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Bryan Harris's Posts

Mediate Stress & Improve Classroom Culture with Simple Acts of Helpfulness

Mediate Stress & Improve Classroom Culture with Simple Acts of Helpfulness

Stress, stress, stress! It seems that we can't complete a school day without the ugly effects of stress weighing us down. As educators we face seemingly endless sources of stress – grading, challenging student behaviors, parent demands, evaluations, testing, new initiatives…the list goes on and on. But what if one simple act, one effective action could help mediate the effects of stress...

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Student memory

Why Do Students Forget?

We create dynamic lessons, state the objective in student-friendly terms, have students socially interact to share information, but they still seem to forget much of what we teach. Every teacher has experienced the frustration of having to re-teach content because students forgot important information. Likewise, students often experience similar frustration at not being able to remember. So, why d...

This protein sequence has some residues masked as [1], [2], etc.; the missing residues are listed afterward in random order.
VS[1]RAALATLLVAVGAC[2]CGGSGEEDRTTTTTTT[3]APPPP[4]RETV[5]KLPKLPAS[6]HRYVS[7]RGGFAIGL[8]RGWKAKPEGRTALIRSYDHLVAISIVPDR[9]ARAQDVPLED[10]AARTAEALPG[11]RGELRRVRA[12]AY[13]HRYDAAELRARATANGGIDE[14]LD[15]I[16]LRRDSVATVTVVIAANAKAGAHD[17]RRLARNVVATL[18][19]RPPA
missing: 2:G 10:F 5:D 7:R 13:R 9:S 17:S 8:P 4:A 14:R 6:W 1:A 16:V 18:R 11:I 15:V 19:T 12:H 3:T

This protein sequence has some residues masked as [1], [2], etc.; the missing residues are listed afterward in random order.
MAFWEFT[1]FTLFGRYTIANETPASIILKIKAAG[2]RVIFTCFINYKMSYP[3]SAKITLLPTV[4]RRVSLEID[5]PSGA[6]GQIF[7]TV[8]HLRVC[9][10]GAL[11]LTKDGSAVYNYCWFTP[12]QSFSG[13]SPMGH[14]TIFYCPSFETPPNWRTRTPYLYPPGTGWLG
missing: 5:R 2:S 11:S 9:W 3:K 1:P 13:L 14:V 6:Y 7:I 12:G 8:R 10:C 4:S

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Forgotten memory

The Forgetting Curve

Hermann Ebbinghaus may not be a name commonly thrown around in educational circles but every teacher is aware of the phenomenon he first described in the 1850s. Through a series of studies, this German psychologist found that people usually forget 90 percent of what they learn in class. This Forgetting Curve, as he called it, is the decline in the strength of a memory over time. Obviously, this ha...

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story telling

The Power of Stories to Engage Students

Have you ever noticed that the student who has difficulty focusing and paying attention to most tasks in the classroom will sit and listen intently to a story? Stories, it seems, are special. Cognitive Psychologist Daniel Willingham explains that stories are “psychologically privileged” and that there is indeed something special about them. He says, “Stories are easy to comprehend and easy to reme...

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brain based magic

What Can A Magician Teach Us About Attention?

Winifred Gallagher, author of Rapt, a book which discusses the role of attention in the brain, describes two different kinds of attention. The first, bottom-up attention, describes the fact that our brain tends to focus attention on those stimuli from the environment that seem to “catch” our attention. The term “bottom-up” refers to the fact that the sensory parts of your brain are focusing on tho...

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